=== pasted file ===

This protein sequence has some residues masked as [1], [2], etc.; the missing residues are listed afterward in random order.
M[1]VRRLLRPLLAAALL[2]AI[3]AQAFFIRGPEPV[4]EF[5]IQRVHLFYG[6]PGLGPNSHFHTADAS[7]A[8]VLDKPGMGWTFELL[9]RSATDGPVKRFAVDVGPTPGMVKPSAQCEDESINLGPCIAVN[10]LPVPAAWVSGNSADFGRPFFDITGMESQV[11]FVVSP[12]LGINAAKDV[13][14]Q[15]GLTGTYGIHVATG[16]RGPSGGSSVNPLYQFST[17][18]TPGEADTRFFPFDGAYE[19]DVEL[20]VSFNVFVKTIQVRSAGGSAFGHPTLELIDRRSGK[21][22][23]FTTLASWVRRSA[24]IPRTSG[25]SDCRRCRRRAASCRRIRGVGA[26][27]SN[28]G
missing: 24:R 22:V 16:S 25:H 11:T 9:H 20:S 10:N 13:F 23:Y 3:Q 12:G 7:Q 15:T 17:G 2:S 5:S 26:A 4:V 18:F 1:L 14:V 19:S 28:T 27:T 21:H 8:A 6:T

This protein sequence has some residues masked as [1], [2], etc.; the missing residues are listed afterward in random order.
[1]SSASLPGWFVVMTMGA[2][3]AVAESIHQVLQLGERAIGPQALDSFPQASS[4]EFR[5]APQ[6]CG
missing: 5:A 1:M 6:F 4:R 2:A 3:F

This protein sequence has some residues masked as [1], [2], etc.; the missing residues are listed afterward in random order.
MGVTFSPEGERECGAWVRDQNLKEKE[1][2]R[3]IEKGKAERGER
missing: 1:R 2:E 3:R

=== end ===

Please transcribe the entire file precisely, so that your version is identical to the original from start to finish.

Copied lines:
This protein sequence has some residues masked as [1], [2], etc.; the missing residues are listed afterward in random order.
M[1]VRRLLRPLLAAALL[2]AI[3]AQAFFIRGPEPV[4]EF[5]IQRVHLFYG[6]PGLGPNSHFHTADAS[7]A[8]VLDKPGMGWTFELL[9]RSATDGPVKRFAVDVGPTPGMVKPSAQCEDESINLGPCIAVN[10]LPVPAAWVSGNSADFGRPFFDITGMESQV[11]FVVSP[12]LGINAAKDV[13][14]Q[15]GLTGTYGIHVATG[16]RGPSGGSSVNPLYQFST[17][18]TPGEADTRFFPFDGAYE[19]DVEL[20]VSFNVFVKTIQVRSAGGSAFGHPTLELIDRRSGK[21][22][23]FTTLASWVRRSA[24]IPRTSG[25]SDCRRCRRRAASCRRIRGVGA[26][27]SN[28]G
missing: 24:R 22:V 16:S 25:H 11:T 9:H 20:S 10:N 13:F 23:Y 3:Q 12:G 7:Q 15:T 17:G 2:S 5:S 26:A 4:V 18:F 1:L 14:V 19:S 28:T 27:T 21:H 8:A 6:T

This protein sequence has some residues masked as [1], [2], etc.; the missing residues are listed afterward in random order.
[1]SSASLPGWFVVMTMGA[2][3]AVAESIHQVLQLGERAIGPQALDSFPQASS[4]EFR[5]APQ[6]CG
missing: 5:A 1:M 6:F 4:R 2:A 3:F

This protein sequence has some residues masked as [1], [2], etc.; the missing residues are listed afterward in random order.
MGVTFSPEGERECGAWVRDQNLKEKE[1][2]R[3]IEKGKAERGER
missing: 1:R 2:E 3:R